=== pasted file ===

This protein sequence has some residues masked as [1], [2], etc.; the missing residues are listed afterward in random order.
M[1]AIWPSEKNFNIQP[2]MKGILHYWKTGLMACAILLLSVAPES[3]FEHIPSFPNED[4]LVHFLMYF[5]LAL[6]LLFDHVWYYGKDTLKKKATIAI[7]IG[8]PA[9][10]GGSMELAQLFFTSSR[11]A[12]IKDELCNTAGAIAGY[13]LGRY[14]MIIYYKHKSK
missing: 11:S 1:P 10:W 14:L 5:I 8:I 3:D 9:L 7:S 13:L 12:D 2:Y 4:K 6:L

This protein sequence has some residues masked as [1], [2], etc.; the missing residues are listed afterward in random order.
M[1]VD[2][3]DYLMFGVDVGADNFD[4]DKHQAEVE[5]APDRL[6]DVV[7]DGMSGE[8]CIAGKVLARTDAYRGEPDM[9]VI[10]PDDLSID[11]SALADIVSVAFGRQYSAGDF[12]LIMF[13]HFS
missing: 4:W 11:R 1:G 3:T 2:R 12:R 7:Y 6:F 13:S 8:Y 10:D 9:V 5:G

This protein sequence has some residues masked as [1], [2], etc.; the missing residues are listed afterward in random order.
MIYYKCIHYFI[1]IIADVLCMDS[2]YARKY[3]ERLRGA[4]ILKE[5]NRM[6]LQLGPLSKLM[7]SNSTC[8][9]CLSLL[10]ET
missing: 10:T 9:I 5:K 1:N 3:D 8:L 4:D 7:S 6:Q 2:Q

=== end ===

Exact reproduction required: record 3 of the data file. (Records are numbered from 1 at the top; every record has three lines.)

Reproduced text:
This protein sequence has some residues masked as [1], [2], etc.; the missing residues are listed afterward in random order.
MIYYKCIHYFI[1]IIADVLCMDS[2]YARKY[3]ERLRGA[4]ILKE[5]NRM[6]LQLGPLSKLM[7]SNSTC[8][9]CLSLL[10]ET
missing: 10:T 9:I 5:K 1:N 3:D 8:L 4:D 7:S 6:Q 2:Q